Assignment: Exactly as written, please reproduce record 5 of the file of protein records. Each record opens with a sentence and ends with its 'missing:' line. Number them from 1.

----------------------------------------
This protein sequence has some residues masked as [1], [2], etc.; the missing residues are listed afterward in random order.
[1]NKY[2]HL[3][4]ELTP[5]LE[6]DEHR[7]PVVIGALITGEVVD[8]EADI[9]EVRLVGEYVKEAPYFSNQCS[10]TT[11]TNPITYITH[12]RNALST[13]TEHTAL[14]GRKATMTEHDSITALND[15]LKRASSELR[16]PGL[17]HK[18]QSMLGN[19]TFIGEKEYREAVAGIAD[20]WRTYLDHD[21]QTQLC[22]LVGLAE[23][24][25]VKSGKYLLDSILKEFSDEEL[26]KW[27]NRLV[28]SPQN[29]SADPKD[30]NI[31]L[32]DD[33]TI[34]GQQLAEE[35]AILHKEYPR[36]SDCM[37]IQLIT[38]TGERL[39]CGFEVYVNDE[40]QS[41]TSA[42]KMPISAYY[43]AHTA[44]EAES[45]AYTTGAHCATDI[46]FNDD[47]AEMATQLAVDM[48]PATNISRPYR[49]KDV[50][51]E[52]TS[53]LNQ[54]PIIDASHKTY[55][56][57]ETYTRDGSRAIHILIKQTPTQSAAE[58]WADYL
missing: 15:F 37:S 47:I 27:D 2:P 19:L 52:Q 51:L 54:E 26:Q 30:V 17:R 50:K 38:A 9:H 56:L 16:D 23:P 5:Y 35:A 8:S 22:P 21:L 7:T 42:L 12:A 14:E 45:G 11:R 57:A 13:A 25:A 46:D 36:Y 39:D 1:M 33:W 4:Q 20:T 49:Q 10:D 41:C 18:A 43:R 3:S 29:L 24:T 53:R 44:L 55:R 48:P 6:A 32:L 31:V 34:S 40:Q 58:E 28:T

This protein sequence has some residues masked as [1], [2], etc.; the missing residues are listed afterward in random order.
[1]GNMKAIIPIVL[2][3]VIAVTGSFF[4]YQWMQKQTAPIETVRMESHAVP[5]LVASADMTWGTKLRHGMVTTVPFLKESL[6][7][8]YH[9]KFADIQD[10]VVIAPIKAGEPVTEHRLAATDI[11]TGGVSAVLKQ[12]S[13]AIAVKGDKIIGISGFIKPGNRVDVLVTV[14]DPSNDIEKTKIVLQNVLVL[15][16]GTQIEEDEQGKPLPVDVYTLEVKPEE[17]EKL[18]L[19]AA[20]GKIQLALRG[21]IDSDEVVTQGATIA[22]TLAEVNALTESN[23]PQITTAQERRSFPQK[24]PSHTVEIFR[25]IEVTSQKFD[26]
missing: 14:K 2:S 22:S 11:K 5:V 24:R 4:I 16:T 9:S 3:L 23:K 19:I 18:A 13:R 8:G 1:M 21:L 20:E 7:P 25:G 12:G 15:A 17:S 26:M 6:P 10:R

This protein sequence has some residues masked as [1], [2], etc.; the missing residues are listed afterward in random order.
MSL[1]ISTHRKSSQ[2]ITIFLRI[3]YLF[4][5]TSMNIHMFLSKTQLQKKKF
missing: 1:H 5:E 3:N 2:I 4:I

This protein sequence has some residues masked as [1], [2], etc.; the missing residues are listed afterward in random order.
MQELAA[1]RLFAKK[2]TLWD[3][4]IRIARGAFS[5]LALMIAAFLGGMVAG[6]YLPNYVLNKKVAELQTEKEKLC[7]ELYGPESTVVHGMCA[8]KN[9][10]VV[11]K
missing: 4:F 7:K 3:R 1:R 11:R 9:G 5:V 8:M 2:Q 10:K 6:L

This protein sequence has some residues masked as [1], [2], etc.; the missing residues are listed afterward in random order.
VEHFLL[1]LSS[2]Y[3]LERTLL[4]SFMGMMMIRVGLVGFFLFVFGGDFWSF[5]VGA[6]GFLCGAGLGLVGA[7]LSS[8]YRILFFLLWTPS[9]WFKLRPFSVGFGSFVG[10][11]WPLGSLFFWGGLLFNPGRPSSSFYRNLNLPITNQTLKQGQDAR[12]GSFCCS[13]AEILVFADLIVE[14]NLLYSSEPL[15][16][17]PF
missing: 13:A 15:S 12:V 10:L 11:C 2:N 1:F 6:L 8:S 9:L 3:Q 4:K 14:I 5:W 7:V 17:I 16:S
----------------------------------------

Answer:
This protein sequence has some residues masked as [1], [2], etc.; the missing residues are listed afterward in random order.
VEHFLL[1]LSS[2]Y[3]LERTLL[4]SFMGMMMIRVGLVGFFLFVFGGDFWSF[5]VGA[6]GFLCGAGLGLVGA[7]LSS[8]YRILFFLLWTPS[9]WFKLRPFSVGFGSFVG[10][11]WPLGSLFFWGGLLFNPGRPSSSFYRNLNLPITNQTLKQGQDAR[12]GSFCCS[13]AEILVFADLIVE[14]NLLYSSEPL[15][16][17]PF
missing: 13:A 15:S 12:V 10:L 11:C 2:N 1:F 6:L 8:S 9:L 3:Q 4:K 14:I 5:W 7:V 17:I 16:S